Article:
Deaf children who are given “cochlear” implants before 30 months of age are better able to combine what they hear and what they see than those who receive their implants when they are older, investigators report in the Proceedings of the National Academy of Sciences.
Individuals with normal hearing typically report hearing the syllable “ta” when they hear an audio recording of one syllable while watching a video recording of a speaker saying a different syllable, such as “pa” or “ka.”
This effect “demonstrates that, in most people, the central nervous system combines visual information from the face with acoustic information in creating the speech percept,” senior author Dr. Eric I. Knudsen of the University of Maryland in College Park and his colleagues explain.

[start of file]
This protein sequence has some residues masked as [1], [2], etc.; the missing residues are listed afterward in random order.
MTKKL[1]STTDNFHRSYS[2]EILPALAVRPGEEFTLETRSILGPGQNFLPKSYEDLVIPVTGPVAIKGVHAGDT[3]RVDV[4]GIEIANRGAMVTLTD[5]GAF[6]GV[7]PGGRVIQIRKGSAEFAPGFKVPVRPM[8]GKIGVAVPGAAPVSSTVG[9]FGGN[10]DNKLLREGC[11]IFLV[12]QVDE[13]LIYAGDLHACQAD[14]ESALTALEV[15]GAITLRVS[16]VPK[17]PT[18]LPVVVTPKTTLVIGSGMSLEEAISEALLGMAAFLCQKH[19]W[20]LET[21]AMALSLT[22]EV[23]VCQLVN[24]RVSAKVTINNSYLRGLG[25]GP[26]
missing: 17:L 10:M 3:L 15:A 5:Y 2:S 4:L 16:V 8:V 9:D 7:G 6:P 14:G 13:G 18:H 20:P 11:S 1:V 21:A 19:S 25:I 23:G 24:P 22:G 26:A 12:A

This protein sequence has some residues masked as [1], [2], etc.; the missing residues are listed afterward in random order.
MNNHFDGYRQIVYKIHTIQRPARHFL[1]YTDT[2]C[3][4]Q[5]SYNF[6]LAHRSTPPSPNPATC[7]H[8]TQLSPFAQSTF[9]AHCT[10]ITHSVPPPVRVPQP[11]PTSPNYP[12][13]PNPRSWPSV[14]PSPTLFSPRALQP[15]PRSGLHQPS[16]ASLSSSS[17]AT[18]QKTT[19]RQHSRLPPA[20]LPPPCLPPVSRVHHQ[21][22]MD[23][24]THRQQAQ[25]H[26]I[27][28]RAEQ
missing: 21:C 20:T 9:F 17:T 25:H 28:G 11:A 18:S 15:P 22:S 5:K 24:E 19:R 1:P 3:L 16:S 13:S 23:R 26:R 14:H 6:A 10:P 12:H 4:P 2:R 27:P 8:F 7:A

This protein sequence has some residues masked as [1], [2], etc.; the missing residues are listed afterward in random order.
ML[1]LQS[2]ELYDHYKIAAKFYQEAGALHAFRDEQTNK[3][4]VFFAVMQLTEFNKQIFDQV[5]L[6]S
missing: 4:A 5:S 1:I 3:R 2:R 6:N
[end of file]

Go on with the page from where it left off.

The authors used this set-up to test 36 children ages 5 to 14 years who were deaf since birth and who had used cochlear implants for at least a year, and 35 normal hearing children. They presented each combination of the two syllables pa and ka 10 times.
All of the normal hearing children correctly reported the syllables presented congruently. Most reported ta when presented with the incongruent audiovisual stimulus. Among those who did not, 80 percent reported the auditory component of the stimulus.
The pattern differed for the deaf children. Six responded incorrectly to congruent syllables, and were withdrawn from the study. Among the remaining deaf children, 20 percent demonstrated integration of auditory and visual information.
“Thus, children can learn to combine visual information about lip movements with the highly unnatural neural activation patterns evoked by the implants in the processing of speech,” Knudsen and his associates write.
Responses were related to the age at which implants were received. All of those who exhibited consistent integration had received implants before 30 months of age. However, none of those receiving implants at later ages exhibited the same capability.
These data “argue strongly for screening children for hearing capabilities and providing cochlear implants when necessary at the earliest possible ages,” the research team advises.